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11 Million Maternal, Newborn and Child Deaths Each Year

There’s a call this week for urgent action to stem the very high death rates of mothers, babies and children in poor countries. In Dar es Salaam, Tanzania, more than 300 delegates are attending the first-ever assembly of The Partnership for Maternal, Newborn & Child Health (4/17-20).

Partnership Director Dr. Francisco Songane outlines the scope of the problem.

“We have every year, 11-million deaths of mothers, newborns and children. If you break this figure down, you get 530,000 maternal deaths per year. You get four-million neonatal deaths per year. Neonatal period (is) from birth up to the first month of life. And you get an additional six-million under the age of five dying,” he says.

What’s more, he says that there are three and a half million babies who are stillborn each year.

Dr. Songane puts the problem in perspective by comparing it to the toll taken by major diseases.

“We talk a lot, almost every day, about HIV/AIDS, tuberculosis and malaria. These supercede the total number of the deaths due to tuberculosis, HIV and malaria all together,” he says.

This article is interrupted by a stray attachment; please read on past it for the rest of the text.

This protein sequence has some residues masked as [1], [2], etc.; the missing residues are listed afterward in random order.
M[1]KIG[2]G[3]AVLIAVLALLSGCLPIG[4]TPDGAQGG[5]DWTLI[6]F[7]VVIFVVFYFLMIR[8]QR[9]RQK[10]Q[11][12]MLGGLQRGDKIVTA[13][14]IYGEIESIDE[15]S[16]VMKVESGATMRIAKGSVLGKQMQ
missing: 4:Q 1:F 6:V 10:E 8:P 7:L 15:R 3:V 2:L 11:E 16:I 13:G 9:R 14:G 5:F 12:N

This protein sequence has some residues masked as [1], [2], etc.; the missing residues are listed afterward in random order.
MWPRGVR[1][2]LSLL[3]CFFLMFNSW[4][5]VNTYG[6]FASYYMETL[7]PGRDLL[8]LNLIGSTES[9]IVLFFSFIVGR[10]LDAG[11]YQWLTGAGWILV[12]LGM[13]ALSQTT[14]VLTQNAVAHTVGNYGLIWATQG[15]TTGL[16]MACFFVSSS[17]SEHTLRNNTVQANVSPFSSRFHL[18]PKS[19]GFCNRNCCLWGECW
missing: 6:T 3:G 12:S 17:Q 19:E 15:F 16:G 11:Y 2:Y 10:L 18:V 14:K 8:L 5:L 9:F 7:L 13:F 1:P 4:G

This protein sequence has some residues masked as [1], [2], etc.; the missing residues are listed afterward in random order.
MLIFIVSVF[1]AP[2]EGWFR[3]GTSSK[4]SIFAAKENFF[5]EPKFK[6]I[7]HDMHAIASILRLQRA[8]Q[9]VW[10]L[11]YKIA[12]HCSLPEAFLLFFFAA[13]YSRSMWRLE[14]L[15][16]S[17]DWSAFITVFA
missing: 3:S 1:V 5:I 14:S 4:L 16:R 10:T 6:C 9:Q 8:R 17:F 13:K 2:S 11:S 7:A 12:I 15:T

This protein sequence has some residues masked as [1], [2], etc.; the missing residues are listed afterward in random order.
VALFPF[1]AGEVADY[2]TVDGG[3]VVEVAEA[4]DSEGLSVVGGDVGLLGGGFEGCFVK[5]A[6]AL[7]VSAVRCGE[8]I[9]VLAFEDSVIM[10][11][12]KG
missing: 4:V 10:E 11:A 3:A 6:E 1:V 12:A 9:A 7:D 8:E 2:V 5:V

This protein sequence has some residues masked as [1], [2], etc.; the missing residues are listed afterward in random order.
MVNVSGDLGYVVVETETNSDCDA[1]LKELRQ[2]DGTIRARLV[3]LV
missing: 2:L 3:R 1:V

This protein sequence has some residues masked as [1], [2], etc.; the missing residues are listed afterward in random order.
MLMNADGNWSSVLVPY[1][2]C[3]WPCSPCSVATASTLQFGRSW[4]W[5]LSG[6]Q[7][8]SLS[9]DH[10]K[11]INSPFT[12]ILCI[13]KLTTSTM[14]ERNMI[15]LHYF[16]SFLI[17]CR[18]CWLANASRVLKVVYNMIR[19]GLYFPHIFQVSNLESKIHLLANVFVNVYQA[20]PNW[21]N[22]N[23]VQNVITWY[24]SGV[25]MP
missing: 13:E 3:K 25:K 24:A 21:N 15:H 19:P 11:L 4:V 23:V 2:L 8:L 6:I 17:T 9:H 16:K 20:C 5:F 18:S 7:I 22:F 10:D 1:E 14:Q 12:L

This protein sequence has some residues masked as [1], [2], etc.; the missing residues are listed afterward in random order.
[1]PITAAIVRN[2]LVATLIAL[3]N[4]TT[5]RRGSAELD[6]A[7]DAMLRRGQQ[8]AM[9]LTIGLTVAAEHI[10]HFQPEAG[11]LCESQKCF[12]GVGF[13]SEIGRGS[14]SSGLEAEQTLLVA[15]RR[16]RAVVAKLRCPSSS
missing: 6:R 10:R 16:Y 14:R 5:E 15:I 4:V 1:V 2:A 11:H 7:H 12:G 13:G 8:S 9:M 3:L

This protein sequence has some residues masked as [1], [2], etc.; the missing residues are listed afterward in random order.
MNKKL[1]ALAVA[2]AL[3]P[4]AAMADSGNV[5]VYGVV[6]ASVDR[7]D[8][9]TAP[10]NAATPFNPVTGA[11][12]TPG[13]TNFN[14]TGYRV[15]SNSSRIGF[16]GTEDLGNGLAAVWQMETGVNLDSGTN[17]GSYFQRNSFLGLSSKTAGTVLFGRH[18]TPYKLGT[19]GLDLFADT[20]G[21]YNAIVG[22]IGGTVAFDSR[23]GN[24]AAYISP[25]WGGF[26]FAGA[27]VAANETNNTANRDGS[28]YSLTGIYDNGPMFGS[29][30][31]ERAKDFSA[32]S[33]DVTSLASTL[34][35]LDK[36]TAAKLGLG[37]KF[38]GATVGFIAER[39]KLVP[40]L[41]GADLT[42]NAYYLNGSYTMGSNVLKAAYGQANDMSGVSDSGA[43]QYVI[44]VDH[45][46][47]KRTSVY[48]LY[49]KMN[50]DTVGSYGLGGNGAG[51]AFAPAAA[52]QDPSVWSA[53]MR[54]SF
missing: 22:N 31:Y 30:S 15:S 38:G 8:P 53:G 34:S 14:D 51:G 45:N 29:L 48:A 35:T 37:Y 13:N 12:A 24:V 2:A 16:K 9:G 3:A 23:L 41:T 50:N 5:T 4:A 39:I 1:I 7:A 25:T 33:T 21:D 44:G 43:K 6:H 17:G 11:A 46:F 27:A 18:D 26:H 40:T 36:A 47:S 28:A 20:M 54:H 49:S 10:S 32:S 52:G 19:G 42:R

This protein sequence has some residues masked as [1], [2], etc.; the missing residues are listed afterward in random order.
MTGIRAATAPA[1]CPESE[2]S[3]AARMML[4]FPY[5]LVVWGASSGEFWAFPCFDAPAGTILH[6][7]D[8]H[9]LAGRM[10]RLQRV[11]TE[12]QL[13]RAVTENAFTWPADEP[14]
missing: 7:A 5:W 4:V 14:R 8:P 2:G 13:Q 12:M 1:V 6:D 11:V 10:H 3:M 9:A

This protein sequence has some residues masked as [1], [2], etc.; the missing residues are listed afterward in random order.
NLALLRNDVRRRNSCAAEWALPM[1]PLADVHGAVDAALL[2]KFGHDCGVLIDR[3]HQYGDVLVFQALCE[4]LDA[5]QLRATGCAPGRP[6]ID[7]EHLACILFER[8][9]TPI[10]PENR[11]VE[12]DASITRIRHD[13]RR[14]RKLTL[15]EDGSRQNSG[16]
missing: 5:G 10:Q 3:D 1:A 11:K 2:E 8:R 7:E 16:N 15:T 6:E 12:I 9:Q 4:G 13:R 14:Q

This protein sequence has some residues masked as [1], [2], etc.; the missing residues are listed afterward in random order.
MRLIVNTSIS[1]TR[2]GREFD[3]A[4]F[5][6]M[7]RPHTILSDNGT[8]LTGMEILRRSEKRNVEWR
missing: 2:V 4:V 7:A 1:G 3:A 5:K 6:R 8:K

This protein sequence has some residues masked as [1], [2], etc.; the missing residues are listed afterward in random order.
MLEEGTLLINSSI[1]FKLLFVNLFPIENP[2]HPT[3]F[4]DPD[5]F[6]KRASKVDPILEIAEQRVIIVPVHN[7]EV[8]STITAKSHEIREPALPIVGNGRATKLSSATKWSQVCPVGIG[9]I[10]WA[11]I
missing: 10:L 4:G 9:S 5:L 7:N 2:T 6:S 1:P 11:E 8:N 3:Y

Most of the maternal, newborn and child deaths occur in the poor countries of sub-Saharan Africa, South Asia, parts of the Pacific region and some pockets in Latin America. Seventy-five countries in all.

He says, “Those countries represent 73 percent of the world population. And they have 98 percent of all the deaths among the mothers, children and newborn. So it is a high burden.”

The director of the Partnership for Maternal, Newborn and Child Health says solutions to the problem are known. These include strengthening and expanding the health systems in poor countries, so known medical interventions can be made widely available.

Dr. Songane says that too often there’s fragmentation of health services. That is, many groups with good intentions often have different agendas. He adds there is also a need for political will and accountability. And while money is part of the solution, it’s a big part.

“To get the basic services for maternal and child health in these 75 high burden countries, you’ll need an additional $9 billion per year just to get the basic services,” he says.

He says to go beyond that and address human resources and infrastructure issues, it would cost an additional $59 billion.

Two of the Millennium Development Goals, which are supposed to be achieved by 2015, address maternal and child mortality.